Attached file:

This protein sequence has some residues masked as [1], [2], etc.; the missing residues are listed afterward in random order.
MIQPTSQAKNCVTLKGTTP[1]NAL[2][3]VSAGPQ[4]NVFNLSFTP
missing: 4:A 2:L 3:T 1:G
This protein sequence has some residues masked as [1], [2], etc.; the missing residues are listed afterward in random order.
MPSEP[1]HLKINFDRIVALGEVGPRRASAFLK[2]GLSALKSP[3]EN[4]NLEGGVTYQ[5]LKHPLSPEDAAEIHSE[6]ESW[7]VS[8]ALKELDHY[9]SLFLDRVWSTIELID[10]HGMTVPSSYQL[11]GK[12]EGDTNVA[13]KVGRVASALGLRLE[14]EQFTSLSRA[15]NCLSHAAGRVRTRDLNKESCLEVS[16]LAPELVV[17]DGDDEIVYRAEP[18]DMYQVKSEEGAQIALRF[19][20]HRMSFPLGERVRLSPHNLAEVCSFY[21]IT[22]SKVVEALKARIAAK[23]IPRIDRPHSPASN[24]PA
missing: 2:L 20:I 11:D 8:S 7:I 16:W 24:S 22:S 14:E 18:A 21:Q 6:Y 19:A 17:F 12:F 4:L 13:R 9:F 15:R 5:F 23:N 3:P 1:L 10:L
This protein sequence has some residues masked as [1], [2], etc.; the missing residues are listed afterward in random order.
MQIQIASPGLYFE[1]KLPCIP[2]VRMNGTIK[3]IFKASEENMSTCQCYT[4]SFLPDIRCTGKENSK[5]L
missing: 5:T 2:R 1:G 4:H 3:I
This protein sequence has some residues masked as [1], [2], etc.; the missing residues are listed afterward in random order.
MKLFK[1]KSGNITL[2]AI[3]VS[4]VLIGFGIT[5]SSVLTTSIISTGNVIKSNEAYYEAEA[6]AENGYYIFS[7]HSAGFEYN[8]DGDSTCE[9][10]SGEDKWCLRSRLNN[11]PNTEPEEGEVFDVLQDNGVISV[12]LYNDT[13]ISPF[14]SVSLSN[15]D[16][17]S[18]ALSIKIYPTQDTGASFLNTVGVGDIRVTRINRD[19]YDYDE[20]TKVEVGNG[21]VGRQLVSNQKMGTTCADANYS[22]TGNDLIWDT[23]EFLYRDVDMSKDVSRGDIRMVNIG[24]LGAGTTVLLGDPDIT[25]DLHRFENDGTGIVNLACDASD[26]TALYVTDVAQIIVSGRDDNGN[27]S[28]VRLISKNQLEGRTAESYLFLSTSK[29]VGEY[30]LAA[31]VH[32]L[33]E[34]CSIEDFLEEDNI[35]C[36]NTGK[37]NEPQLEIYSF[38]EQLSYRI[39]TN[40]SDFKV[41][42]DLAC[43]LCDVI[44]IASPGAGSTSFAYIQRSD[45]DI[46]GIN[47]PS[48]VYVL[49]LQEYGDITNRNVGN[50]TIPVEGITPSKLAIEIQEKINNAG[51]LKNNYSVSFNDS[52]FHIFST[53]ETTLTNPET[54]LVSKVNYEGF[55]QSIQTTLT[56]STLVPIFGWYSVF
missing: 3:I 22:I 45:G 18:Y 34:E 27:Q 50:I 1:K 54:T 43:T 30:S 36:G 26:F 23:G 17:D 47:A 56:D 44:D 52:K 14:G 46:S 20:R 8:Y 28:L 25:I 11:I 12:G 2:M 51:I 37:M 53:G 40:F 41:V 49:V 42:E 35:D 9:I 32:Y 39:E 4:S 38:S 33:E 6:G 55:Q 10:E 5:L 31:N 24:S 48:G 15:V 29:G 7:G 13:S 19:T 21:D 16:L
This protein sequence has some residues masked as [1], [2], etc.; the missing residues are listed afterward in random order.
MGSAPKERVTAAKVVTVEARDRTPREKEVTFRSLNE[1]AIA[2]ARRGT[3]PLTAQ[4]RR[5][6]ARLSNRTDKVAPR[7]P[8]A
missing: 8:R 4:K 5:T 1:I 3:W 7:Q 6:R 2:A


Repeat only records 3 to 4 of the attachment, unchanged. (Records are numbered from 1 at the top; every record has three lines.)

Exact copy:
This protein sequence has some residues masked as [1], [2], etc.; the missing residues are listed afterward in random order.
MQIQIASPGLYFE[1]KLPCIP[2]VRMNGTIK[3]IFKASEENMSTCQCYT[4]SFLPDIRCTGKENSK[5]L
missing: 5:T 2:R 1:G 4:H 3:I
This protein sequence has some residues masked as [1], [2], etc.; the missing residues are listed afterward in random order.
MKLFK[1]KSGNITL[2]AI[3]VS[4]VLIGFGIT[5]SSVLTTSIISTGNVIKSNEAYYEAEA[6]AENGYYIFS[7]HSAGFEYN[8]DGDSTCE[9][10]SGEDKWCLRSRLNN[11]PNTEPEEGEVFDVLQDNGVISV[12]LYNDT[13]ISPF[14]SVSLSN[15]D[16][17]S[18]ALSIKIYPTQDTGASFLNTVGVGDIRVTRINRD[19]YDYDE[20]TKVEVGNG[21]VGRQLVSNQKMGTTCADANYS[22]TGNDLIWDT[23]EFLYRDVDMSKDVSRGDIRMVNIG[24]LGAGTTVLLGDPDIT[25]DLHRFENDGTGIVNLACDASD[26]TALYVTDVAQIIVSGRDDNGN[27]S[28]VRLISKNQLEGRTAESYLFLSTSK[29]VGEY[30]LAA[31]VH[32]L[33]E[34]CSIEDFLEEDNI[35]C[36]NTGK[37]NEPQLEIYSF[38]EQLSYRI[39]TN[40]SDFKV[41][42]DLAC[43]LCDVI[44]IASPGAGSTSFAYIQRSD[45]DI[46]GIN[47]PS[48]VYVL[49]LQEYGDITNRNVGN[50]TIPVEGITPSKLAIEIQEKINNAG[51]LKNNYSVSFNDS[52]FHIFST[53]ETTLTNPET[54]LVSKVNYEGF[55]QSIQTTLT[56]STLVPIFGWYSVF
missing: 3:I 22:I 45:G 18:Y 34:E 27:Q 50:I 1:K 54:T 43:T 30:S 36:G 26:F 23:G 17:D 47:A 56:D 44:D 52:K 14:G 46:S 20:R 8:Y 28:L 25:I 11:I 12:G 2:M 51:I 37:M 53:G 40:F 41:V 49:V 42:E 35:D 9:I 32:Y 39:E 4:S 38:S 33:E 6:G 55:Q 10:E 5:L 31:N 24:S 48:G 15:V 29:G 7:G 13:S 19:T 21:D 16:L